Here’s a rundown of each of the tools and devices Robinson tested and the spyware giveaways he found. Though he used a collection of multi-thousand dollar forensic software–UFED Physical Analyzer, Microsystemation XRY and Paraben’s Device Seizure–to find these clues, a user without those tools can check for the same evidence in most cases. I contacted all the companies that provided any sort of contact information and will update the story if I hear back from them.
Robinson installed Spy Bubble, a program that markets itself as “the world’s most advanced cell phone tracking and monitoring system” on an LG Optimus Elite. He first found that it left behind an installer file called “radio.apk” in the subdirectory  “/mnt/sdcard/Download.” But Robinson also learned that the user doing the spying is meant to dial a PIN on the victim’s phone to change the program’s setting, and despite the software’s claims that the code would be deleted from the phone’s call log, it still appeared in the log of the phone he tested. The default PIN to access those settings is #999999*, but even if it’s changed, the number will start with a hash symbol and end with an asterisk. Even more glaring evidence existed in a subdirectory called “data/data/com.radioadv,” where Robinson found a collection of folders that contain files called “secret.txt,” the PIN number used to change the spyware’s settings, and “buddy.txt,” the cell phone number that’s used for the spyware’s remote control.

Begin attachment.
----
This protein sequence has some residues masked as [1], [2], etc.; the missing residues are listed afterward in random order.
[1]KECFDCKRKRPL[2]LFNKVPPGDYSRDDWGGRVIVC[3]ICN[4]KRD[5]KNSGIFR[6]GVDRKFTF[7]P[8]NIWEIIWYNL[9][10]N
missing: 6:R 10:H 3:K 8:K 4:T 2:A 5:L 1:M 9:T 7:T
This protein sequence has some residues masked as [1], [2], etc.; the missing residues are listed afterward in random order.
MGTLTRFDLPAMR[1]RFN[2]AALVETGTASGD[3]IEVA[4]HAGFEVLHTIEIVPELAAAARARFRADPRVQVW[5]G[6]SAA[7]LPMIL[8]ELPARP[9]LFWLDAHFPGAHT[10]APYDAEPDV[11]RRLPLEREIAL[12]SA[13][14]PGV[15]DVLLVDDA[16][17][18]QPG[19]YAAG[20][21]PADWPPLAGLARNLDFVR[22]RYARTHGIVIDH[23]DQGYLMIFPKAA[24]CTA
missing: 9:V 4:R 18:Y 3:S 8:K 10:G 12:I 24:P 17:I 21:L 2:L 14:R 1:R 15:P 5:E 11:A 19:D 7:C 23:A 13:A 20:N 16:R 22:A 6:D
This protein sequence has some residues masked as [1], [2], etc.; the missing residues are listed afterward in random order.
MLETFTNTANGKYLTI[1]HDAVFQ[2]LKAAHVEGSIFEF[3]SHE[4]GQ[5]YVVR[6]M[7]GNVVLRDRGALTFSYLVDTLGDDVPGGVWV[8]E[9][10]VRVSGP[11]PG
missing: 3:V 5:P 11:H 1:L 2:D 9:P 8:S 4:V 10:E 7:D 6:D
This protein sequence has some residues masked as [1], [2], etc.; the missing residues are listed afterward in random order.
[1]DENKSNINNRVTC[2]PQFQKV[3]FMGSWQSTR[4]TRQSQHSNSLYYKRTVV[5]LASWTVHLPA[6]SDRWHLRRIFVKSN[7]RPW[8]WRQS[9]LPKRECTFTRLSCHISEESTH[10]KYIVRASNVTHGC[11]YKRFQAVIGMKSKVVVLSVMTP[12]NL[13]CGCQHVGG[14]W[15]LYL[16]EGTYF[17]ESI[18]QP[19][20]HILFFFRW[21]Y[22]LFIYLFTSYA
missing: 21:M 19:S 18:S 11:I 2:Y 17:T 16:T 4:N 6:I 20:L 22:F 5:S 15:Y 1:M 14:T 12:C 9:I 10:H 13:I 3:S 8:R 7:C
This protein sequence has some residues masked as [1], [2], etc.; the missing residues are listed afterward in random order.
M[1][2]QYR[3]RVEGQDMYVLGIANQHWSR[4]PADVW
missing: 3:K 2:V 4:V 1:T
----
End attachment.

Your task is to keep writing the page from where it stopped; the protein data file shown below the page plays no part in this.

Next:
Robinson put Mobistealth, “the ultimate cell phone spy software,” on a LG Optimus V, and found that it left behind the conspicuously named file “mobistealthv2.apk” in the download directory of the phone’s SD card. The software’s guts, however, were better concealed in a folder called “LookOut.secure,” seemingly an attempt to hide under the name of the popular smartphone security software Lookout, under the directory “data/data.” In that folder Robinson found a “loggedpictures.ser” file that collects all the photos Mobistealth uploads to the spy, as well as a “configuration.xml” file that includes the spy’s FTP credentials, a potential giveaway to his or her identity.